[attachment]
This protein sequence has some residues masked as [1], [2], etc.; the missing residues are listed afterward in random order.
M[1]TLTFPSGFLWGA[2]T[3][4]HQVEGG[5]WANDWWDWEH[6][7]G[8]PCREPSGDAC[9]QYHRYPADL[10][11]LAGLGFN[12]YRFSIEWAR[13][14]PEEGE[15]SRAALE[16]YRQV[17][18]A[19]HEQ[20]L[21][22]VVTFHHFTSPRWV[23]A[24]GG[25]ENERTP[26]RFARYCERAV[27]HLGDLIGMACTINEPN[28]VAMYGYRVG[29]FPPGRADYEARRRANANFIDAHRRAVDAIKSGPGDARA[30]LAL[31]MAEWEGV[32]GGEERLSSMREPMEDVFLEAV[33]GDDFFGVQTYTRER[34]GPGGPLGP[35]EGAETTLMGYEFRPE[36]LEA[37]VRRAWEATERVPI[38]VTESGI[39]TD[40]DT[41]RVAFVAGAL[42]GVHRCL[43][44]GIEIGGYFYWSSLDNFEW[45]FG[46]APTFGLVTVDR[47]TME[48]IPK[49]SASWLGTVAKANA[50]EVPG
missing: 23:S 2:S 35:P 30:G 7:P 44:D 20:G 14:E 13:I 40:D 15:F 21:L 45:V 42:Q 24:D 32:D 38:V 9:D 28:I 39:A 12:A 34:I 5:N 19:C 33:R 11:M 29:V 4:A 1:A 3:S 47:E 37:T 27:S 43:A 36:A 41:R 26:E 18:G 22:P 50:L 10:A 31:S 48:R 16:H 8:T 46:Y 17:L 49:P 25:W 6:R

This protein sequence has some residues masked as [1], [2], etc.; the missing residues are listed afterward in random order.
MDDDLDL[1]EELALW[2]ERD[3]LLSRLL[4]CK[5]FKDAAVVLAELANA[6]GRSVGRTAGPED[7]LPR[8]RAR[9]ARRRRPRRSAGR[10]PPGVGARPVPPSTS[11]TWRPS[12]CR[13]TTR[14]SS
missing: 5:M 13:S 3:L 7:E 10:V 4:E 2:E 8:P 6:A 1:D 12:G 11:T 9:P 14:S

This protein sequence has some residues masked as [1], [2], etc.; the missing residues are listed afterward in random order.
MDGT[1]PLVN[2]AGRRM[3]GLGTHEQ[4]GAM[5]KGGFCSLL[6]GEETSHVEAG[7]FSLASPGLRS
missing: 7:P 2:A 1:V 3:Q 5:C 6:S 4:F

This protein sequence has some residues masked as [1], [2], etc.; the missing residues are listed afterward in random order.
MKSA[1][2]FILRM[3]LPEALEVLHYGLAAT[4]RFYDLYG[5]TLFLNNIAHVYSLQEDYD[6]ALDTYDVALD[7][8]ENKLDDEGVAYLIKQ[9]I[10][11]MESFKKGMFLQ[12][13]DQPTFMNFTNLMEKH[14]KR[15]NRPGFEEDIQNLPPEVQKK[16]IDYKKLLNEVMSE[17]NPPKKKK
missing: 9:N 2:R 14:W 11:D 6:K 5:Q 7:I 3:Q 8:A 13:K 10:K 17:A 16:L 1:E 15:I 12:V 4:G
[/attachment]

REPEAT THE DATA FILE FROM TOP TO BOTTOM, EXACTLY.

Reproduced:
This protein sequence has some residues masked as [1], [2], etc.; the missing residues are listed afterward in random order.
M[1]TLTFPSGFLWGA[2]T[3][4]HQVEGG[5]WANDWWDWEH[6][7]G[8]PCREPSGDAC[9]QYHRYPADL[10][11]LAGLGFN[12]YRFSIEWAR[13][14]PEEGE[15]SRAALE[16]YRQV[17][18]A[19]HEQ[20]L[21][22]VVTFHHFTSPRWV[23]A[24]GG[25]ENERTP[26]RFARYCERAV[27]HLGDLIGMACTINEPN[28]VAMYGYRVG[29]FPPGRADYEARRRANANFIDAHRRAVDAIKSGPGDARA[30]LAL[31]MAEWEGV[32]GGEERLSSMREPMEDVFLEAV[33]GDDFFGVQTYTRER[34]GPGGPLGP[35]EGAETTLMGYEFRPE[36]LEA[37]VRRAWEATERVPI[38]VTESGI[39]TD[40]DT[41]RVAFVAGAL[42]GVHRCL[43][44]GIEIGGYFYWSSLDNFEW[45]FG[46]APTFGLVTVDR[47]TME[48]IPK[49]SASWLGTVAKANA[50]EVPG
missing: 23:S 2:S 35:P 30:G 7:P 44:D 20:G 14:E 13:I 40:D 15:F 21:L 45:V 42:Q 24:D 32:D 38:V 9:D 28:I 39:A 12:A 34:I 5:N 19:C 33:R 11:M 29:V 4:A 1:A 3:S 47:E 37:T 27:S 43:A 36:A 41:R 26:E 18:G 22:P 50:L 10:A 31:S 48:R 16:H 8:T 46:Y 17:L 49:P 25:W 6:R

This protein sequence has some residues masked as [1], [2], etc.; the missing residues are listed afterward in random order.
MDDDLDL[1]EELALW[2]ERD[3]LLSRLL[4]CK[5]FKDAAVVLAELANA[6]GRSVGRTAGPED[7]LPR[8]RAR[9]ARRRRPRRSAGR[10]PPGVGARPVPPSTS[11]TWRPS[12]CR[13]TTR[14]SS
missing: 5:M 13:S 3:L 7:E 10:V 4:E 2:E 8:P 6:A 1:D 12:G 11:T 9:P 14:S

This protein sequence has some residues masked as [1], [2], etc.; the missing residues are listed afterward in random order.
MDGT[1]PLVN[2]AGRRM[3]GLGTHEQ[4]GAM[5]KGGFCSLL[6]GEETSHVEAG[7]FSLASPGLRS
missing: 7:P 2:A 1:V 3:Q 5:C 6:S 4:F

This protein sequence has some residues masked as [1], [2], etc.; the missing residues are listed afterward in random order.
MKSA[1][2]FILRM[3]LPEALEVLHYGLAAT[4]RFYDLYG[5]TLFLNNIAHVYSLQEDYD[6]ALDTYDVALD[7][8]ENKLDDEGVAYLIKQ[9]I[10][11]MESFKKGMFLQ[12][13]DQPTFMNFTNLMEKH[14]KR[15]NRPGFEEDIQNLPPEVQKK[16]IDYKKLLNEVMSE[17]NPPKKKK
missing: 9:N 2:R 14:W 11:D 6:K 5:Q 7:I 3:Q 8:A 13:K 10:K 17:A 16:L 1:E 15:I 12:V 4:G